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Active and passive coping under different degrees of stress; Effects on urinary and plasma catecholamines and ECG T-wave

By J. van der Gugten, T.H. Hijzen and L. Bouter

Abstract

Cardiac sympathetic, urinary and plasma catecholamine effects of active and passive coping were investigated during both low and high stress. Stress intensity was manipulated by varying the work load on a bicycle ergometer.\ud \ud As predicted, T-wave flattening of the ECG — an index of cardiac sympathetic activity — was significantly more pronounced during active coping than during passive coping. This effect did not depend upon the degree of stress. A significant increase in both adrenaline and noradrenaline levels depended upon the combined effects of active coping and high stress. Because high concentrations of circulating catecholamines are thought to be related to cardiovascular pathology. the results suggest that active coping during high stress might involve the highest cardiovascular risk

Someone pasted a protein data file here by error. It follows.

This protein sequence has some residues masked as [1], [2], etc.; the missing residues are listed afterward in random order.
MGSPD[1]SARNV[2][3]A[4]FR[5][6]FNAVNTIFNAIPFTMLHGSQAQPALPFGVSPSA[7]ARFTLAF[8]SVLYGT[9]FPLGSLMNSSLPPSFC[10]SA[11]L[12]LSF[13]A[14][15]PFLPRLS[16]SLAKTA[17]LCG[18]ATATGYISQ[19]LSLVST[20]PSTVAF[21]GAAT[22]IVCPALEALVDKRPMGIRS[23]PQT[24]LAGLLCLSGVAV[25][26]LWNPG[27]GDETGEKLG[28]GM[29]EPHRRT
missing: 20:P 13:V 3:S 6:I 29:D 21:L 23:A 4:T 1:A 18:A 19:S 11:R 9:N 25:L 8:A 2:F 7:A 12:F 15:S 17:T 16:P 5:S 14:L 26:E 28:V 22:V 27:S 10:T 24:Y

Topics: Geneeskunde
Year: 1984
OAI identifier: oai:dspace.library.uu.nl:1874/24619
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